“I’m coming into my 3rd year of owning a Giant with the Maestro suspension system now, so I’m fully accustomed to how it feels across a few different styles of frame. I have a Giant Glory with 200mm of front and rear travel, which I use for uplift days and downhill races, which is my main focus and passion. Alongside it I have the all new 29’’ Trance 2, for training and general trail fun. In choosing this bike I didn’t want to go from the downhill bike to Giant’s Reign, as the Reign is still a long travel bike, built for Enduro racing and heavier going hits on more natural trails, more of a gravity bike still, something I’m used to. I wanted something different, a set of 29’’ wheels and a shorter travel frame, something that rolls fast and doesn’t mind going up a hill in a rush, this is why I chose Giants all new Trance 29’er 2. The new 29’er sits along side their 27.5’’ Trance range. There are many differences in the frame but the main noticeable features are the wheel size and the suspension travel. The 29’’ version goes to 130mm travel on the front and all the way down to 115mm on the rear (The 27.5’’ model uses 150mm upfront and 140mm on the rear). At first I thought that the 115mm would be too little, but it all makes sense when you ride it. The Maestro system is very progressive and feels like it has more than is stated by the number.
When I’m training for the up and coming race season I like to ride regularly and I prefer my rides to be quite convenient. I ride a lot of green lanes close to home. Steep climbs and steep descents. Also Llandegla is up the road, or if I feel like going further afield I head on up to Snowdonia . Variety is what this bike does best in my opinion. It’s not over-gunned in the suspension department so transitioning between trails is smooth and not too sluggish. Climbing is fast, due to the geometry, wheel size and its’ Eagle groupset. But more importantly it can still handle itself when it comes to the descending.
The 130mm travel Fox 34 Float Rhythm up front really does do a great job. The GRIP damper literally does what it says on the tin. Also with the lockout lever, air pressure and rebound adjustments, it’s more than easy to make some quick adjustments if you need to. Some suspension can have all the adjustments, but what I like about this fork is it’s simple and very good! It’s also nice and light being an air fork, which is great for moving it about on the technical rides we have around here in North Wales. On the rear it has the Fox Float DPS performance shock. Fox make the best rear shocks in my opinion and again, this is one of their more ‘easy to work’, simpler offerings, but it does a fine job. On first impressions I thought that 115mm was a bit of a random number, as most brands offer something like 130mm travel front and rear, or 130/120, a closer number than 130 – 115mm that this Trance offers. However, the acceleration and grip are aided greatly by this choice of travel, the 115mm does give a lot back by the way it works. The only way I can describe it is like this; it pushes back out of the corners and helps support you in the climbs. It aids drive, which you certainly notice if you’ve ridden a longer travel bike, as they usually are a bit slacker and slower on the smoother stuff. I think the choice of rear travel is very complementary to this bike.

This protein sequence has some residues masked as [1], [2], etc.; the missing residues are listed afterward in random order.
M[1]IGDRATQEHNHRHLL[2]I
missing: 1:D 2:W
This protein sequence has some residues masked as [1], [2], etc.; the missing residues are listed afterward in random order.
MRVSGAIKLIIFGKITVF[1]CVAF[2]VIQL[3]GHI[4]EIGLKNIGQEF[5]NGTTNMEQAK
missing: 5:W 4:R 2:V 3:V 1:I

Another new and interesting part of this bike is the drivetrain; SRAM’s new NX Eagle 12 speed groupset. This is on the budget side of their offerings, but should not be over-looked. It’s 1 x 12 with a whopping 11- 50t ratio. I like a single ring on the front chainset, it’s simple and easy to look after and I feel it offers enough in terms of ease up the climbs. Single rings are always customizable, with the market offering all sorts of shapes, sizes and colours. Saying this I haven’t changed mine from the stock chainring. The ratio supplied is adequate for everything I’ve found for it so far. The mech, cassette and chainring are driven along by Truvativ’s Descendant 6k crankset which is DUB (BB standard) and boost standard (Axle and wheel fitment). All up to date standards that are again, easy to look after and there are readily available parts.
The rest of the parts are all Giants own; cable-operated Contact Switch dropper seatpost with 150mm drop, again, very simple and easy design to get along with. Giants XCT 29’’ wheelset is paired up with Maxxis Minions 2.35 tyres. Something Giant offer is tubeless set ups from the off, so the bikes already come converted. This is superb as it allows you to run lower pressures for better grip and eliminates the chances of pinching a tube, which always sucks! All-new Giant 35mm stem and bar, which I think looks really good. The stem is short and the bars are wide, which helps for sharp handling and great balance on the steeper terrain, the set up is quite similar to my downhill bike, so the feel of the cockpit isn’t too different, but still comfy for long days in the saddle.
All in all I really do like this bike. If you want something fast and fun that offers a lot back, I really do recommend this bike. It’s a great all rounder that I think a preferred gravity rider like myself can get a long with, but also if you’re the type to don your lycra and want a bit more of a trail ripper, this bike could still be for you, it’s fast in every sense, but also very stable and predictable.
With the spec, geometry , handling and price I would fully recommend this bike to entry level riders as well as highly experienced riders. (Giant 2019 Trance 29er 2, available at £2499)” – JAKE HANCOCK